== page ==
The first two quarters of this year brought some pleasant surprises on the growth front, but now we're spotting signs of a slowdown. August data in the U.S. lifted hopes for a consumer-driven revival, but September data indicates a softening economy. In the Euro Area, a robust recovery is on the horizon as inflation takes a back seat, with Germany likely to rebound next year from its 2023 recession. Singapore and South Korea are also gearing up for better growth in 2024, driven by the expected increase in global demand for semiconductors. Meanwhile, North America might experience a slowdown compared to 2023 levels. Emerging markets such as India, Indonesia, and China will continue to lead growth in 2024, though China's growth is projected to taper in the long term, falling below its potential rate. Fed policy easing could bolster emerging market currencies in the latter half of 2024, drawing more capital inflows as western central banks continue to lower rates. Nonetheless, the "higher for longer" interest rates imply that pre-Covid growth levels may remain elusive, even for countries with improving growth prospects in 2024.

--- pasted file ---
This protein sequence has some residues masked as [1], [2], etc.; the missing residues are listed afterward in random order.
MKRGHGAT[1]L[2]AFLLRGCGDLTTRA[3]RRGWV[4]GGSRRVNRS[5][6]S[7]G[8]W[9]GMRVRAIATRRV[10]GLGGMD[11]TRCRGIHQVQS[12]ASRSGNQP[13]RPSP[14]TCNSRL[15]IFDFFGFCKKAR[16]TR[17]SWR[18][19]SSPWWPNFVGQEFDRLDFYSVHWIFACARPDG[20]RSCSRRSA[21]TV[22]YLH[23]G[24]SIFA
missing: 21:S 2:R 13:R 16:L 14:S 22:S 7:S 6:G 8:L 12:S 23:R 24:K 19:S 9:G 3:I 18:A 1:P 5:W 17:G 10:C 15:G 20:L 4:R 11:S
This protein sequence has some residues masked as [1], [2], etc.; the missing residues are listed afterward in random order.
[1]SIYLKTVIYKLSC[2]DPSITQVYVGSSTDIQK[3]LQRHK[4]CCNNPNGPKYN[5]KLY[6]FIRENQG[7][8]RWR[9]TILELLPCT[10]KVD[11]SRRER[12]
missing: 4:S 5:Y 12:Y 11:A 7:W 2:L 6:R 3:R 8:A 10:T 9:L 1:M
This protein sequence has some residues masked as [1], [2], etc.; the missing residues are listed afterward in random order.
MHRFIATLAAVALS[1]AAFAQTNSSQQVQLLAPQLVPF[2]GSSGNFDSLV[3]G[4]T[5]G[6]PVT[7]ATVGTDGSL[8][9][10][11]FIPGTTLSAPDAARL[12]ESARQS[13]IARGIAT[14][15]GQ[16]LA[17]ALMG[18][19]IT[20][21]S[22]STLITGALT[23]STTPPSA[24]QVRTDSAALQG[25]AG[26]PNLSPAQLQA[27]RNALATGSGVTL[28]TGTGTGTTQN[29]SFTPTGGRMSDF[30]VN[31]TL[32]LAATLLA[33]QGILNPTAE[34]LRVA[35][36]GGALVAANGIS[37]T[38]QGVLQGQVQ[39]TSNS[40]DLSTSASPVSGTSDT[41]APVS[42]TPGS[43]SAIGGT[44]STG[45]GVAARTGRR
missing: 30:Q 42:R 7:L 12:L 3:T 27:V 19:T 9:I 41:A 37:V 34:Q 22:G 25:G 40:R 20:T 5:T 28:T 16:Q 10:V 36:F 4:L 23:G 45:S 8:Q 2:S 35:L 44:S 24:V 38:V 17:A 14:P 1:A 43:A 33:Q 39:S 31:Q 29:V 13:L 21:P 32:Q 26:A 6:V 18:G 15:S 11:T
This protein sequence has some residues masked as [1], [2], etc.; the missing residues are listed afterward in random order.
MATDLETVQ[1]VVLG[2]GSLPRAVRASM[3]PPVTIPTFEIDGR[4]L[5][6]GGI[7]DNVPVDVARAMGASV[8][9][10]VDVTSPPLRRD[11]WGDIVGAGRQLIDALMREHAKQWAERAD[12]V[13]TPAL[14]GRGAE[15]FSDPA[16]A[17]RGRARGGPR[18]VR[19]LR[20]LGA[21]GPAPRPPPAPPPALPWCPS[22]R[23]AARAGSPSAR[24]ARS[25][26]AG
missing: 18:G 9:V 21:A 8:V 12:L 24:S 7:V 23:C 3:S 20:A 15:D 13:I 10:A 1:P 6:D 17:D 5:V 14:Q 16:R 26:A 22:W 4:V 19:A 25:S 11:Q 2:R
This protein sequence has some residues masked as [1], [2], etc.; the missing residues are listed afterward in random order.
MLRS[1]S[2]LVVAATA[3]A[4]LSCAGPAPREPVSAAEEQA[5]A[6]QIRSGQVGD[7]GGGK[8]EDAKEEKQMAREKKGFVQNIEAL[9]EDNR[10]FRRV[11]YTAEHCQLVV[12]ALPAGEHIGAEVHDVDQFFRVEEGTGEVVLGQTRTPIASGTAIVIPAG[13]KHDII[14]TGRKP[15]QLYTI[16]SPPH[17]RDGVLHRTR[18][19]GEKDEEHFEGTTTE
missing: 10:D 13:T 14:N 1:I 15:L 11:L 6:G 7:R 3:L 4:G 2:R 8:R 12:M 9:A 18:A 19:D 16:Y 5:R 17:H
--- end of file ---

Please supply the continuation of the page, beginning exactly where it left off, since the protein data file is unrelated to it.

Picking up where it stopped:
Geopolitical and local political uncertainties dominate the risk landscape in 2024

As we look to 2024, major risks persist; Geopolitical tensions between the U.S. and China cast a long shadow, as does the risk of the Russia-Ukraine conflict escalating, potentially spilling over to affect other economies. Domestic political risks are also on the rise, with presidential and general elections slated for 2024 in various G20 nations, including the crucial US election in November. Additionally, Indonesia, Russia, Mexico, and India's elections will be some of the important events to watch. In terms of commodities, the arrival of El Niño adds uncertainty to agricultural commodity prices, while OPEC+ production cuts are driving oil prices higher.